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  • LINQ

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    LINQ is used for Data querying in a type safe way. Data to be queried can be XML, SQL, and Object etc. Lets have a look at simple LINQ query:

    var items = from employee in db.Employee
                         where Employee.Salary < 20000
                         select new { Employee.Name, Employee.Address };
    

    This will return all the employee names and address who will have salary less than 20000. Sysntax of query looks similar to SQL.

    There are severalfeatures of LINQ we can discuss in this article and they are as follows.

    1. Lambda Expressions Extension Methods
    2. Anonymous Types
    3. Implicitly Typed Local Variables
    4. Object Initializers
    5. Query Expressions

    Lambda Expressions Lambda expressions are similar to anonymous method. Lambda expression treats code as data.

    Lets take the example above and replace the anonymous method with a lambda expression:

    IEnumerable<Employee > locals = 
        EnumerableExtensions.Where(employee, e => e.ZipCode == 248001);
    

    Here we have not used delegate keyword to initialize the construct instead, there is a new operator, =>, which tells the compiler that this isnt a normal expression. The Employee type is inferred from the usage. In this case, the signature of the Where method looks something like:

    public static IEnumerable<T> Where<T>(
        IEnumerable<T> items, Func<T, bool> predicate)
    

    The compiler is able to understand that "e" refers to a employee because the first parameter of the Where method is IEnumerable, such that T must, in fact, be Employee. Using this knowledge, the compiler also verifies that Employee has a ZipCode member. Finally, there is no return keyword specified. In the syntactic form, the return member is omitted but this is merely syntactic convenience. The result of the expression is still considered to be the return value.

    Extension Methods Extension methods help simplify our query, but there are also very useful features of extension methods. The most common will be to provide shared interface implementation. For example, suppose you have the following interface:

    interface IMan
    {
        // Walk for 2 seconds
        void Walk ();
        void Walk (int seconds);
    }
    

    This interface requires that every implementer write an implementation for both overloads.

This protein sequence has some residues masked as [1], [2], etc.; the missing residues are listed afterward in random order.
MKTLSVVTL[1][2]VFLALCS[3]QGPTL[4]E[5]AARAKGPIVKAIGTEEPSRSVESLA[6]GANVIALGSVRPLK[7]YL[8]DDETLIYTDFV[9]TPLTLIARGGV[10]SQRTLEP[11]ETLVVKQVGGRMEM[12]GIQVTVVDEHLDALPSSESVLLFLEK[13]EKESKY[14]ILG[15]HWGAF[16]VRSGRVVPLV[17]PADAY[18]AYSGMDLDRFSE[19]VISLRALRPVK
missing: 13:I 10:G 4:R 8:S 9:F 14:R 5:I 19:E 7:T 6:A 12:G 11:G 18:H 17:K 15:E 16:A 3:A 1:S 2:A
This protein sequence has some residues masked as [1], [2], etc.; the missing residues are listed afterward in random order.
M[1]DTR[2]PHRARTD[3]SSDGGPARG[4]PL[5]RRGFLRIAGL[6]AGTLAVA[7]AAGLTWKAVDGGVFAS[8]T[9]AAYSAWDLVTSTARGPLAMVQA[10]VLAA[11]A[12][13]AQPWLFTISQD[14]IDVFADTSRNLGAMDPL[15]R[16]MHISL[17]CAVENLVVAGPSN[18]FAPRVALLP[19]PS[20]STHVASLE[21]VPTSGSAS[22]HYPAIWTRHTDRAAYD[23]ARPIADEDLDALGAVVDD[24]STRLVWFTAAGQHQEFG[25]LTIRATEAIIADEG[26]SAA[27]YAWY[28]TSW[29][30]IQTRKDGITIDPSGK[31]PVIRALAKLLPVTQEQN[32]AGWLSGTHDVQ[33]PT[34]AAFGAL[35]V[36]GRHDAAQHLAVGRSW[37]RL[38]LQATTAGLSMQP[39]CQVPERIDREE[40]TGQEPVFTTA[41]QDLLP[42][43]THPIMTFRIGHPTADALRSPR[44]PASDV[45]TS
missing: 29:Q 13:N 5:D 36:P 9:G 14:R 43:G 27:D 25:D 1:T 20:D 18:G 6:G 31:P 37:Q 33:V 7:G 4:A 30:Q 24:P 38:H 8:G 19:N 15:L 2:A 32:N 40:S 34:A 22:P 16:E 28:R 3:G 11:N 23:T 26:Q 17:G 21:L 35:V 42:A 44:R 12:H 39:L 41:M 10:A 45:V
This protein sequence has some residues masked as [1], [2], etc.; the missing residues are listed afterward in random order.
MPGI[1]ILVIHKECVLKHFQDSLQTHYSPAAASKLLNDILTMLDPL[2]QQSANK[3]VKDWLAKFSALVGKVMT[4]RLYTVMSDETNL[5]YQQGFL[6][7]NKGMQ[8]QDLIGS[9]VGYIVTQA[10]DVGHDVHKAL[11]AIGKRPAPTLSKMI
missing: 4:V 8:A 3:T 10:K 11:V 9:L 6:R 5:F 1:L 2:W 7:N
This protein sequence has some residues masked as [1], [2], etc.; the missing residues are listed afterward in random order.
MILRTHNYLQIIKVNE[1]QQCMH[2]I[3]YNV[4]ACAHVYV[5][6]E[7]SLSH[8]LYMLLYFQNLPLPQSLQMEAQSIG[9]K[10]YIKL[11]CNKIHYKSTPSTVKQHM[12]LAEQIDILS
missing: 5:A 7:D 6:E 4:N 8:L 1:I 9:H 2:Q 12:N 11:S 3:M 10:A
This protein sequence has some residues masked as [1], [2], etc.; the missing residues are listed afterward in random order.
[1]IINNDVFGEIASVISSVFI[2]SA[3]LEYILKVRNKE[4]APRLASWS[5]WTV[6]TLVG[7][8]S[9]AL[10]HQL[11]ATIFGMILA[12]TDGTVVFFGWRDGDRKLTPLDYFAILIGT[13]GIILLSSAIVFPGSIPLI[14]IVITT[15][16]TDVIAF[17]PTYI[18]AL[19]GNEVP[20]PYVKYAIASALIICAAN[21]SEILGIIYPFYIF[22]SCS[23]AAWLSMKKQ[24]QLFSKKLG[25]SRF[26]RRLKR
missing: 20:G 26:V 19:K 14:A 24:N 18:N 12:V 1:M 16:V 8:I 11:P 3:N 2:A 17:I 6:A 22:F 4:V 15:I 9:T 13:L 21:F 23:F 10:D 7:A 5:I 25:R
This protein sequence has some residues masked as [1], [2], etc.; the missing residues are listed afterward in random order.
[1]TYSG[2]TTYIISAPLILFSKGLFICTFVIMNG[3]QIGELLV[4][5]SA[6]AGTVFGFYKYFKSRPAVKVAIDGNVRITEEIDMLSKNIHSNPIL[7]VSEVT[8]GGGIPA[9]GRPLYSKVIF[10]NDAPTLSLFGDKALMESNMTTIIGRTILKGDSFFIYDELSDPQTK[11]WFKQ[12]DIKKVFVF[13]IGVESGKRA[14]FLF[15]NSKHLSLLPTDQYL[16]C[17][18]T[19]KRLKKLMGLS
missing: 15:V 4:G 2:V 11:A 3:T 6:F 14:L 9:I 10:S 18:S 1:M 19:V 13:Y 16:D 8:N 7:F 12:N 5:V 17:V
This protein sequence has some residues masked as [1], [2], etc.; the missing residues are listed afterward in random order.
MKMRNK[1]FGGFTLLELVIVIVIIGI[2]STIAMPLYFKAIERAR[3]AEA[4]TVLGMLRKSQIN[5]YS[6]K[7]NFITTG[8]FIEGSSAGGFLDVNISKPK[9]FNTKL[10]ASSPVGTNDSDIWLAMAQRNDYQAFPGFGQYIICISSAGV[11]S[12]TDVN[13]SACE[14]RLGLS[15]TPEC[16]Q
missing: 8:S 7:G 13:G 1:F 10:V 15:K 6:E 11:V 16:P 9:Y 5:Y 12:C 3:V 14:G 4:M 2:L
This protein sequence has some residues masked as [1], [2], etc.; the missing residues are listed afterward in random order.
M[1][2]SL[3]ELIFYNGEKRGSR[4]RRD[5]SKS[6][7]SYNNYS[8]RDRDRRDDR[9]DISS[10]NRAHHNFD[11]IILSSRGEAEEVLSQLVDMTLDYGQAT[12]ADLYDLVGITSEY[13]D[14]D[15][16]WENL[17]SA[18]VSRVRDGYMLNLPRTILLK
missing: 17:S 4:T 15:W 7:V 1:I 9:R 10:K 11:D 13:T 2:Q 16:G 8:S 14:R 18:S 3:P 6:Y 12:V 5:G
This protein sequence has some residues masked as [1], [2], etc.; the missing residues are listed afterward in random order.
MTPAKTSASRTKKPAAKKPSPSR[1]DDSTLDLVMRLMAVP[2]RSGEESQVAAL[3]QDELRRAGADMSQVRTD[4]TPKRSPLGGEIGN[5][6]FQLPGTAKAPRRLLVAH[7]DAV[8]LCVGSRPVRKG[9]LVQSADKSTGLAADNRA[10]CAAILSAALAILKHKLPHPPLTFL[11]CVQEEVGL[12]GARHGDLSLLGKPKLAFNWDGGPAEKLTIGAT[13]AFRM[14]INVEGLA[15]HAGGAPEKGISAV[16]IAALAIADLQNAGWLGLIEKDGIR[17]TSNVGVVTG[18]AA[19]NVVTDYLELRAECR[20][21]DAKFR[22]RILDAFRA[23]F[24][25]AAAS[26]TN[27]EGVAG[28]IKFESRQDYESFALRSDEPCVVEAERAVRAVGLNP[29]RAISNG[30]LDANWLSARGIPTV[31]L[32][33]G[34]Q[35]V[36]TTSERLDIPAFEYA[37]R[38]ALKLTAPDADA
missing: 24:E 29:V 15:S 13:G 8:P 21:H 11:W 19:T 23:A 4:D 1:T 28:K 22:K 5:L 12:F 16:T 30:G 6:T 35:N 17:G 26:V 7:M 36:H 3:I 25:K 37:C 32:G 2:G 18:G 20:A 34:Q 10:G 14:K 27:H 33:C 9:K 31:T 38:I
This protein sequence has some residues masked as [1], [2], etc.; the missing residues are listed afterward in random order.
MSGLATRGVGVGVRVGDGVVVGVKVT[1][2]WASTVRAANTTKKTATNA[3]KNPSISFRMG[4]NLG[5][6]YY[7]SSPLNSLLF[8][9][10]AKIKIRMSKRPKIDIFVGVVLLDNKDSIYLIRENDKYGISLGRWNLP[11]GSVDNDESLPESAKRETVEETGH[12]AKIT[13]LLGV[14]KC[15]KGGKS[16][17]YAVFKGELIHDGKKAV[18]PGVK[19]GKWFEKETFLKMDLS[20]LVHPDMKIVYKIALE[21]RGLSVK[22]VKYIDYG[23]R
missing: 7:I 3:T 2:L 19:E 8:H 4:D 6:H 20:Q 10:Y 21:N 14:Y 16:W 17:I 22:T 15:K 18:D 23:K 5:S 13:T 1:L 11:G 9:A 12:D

interface IMan
    {
        void Walk(int seconds);
    }
    An extension method could be added in another class:
    static class Man Extensions
    {
        // Barks for 2 seconds
        public static void Bark(this IMan man)
        {
            man.Walk(2);
        }
    }
    

    Now we need to implement only one method of Interface and we can use both the methods independently

    Anonymous Types Now if we have to return name and address of employee in from this method then we will run into trouble as we can return only one value from method. For that purpose we need a type that contains both name and address field of employee. i.e.

    class EmployeeTuple
    {
        public string Name;
        public string Address;
    
        public EmployeeTuple(string name, string address)
        {
            this.Name = name;
            this.Address = address;
        }
    }
    

    We could then use that type, here EmployeeTuple, to construct the result of our query:

    IEnumerable<EmployeeTuple> locals = 
        employees.Where(e => e.ZipCode == 248001)
                     .Select(e => new EmployeeTuple(e.Name, e.Address));
    

    But we may need Name and Age of employee and in that case also, the type name should be EmployeeTouple as it contains info about Employee. So, the problem is that it doesnt seem that there are any good names for the types that we create. Plus, there could also be many different types required, and managing them is itself a big problem. This is exactly where we use anonymous type. This feature basically allows the creation of structural types without specifying the name. If we rewrite the query above using anonymous types, heres what it looks like:

    locals = employees.Where(e => e.ZipCode == 248001)
                           .Select(e => new { e.Name, e.Address });
    

    This code implicitly creates a type that has the fields Name and Address:

    class 
    {
        public string Name;
        public string Address;
    }
    

    These types do not have any name. The names of the fields can be declared in the anonymous type creation. For example, if the field being created is derived from a complicated expression, or the name simply isnt desirable, its possible to change the name:

    locals = employees.Where(c => e.ZipCode == 248001)
        .Select(c => new { FullName = e.FirstName +   + e.LastName, 
                           HomeAddress = e.Address });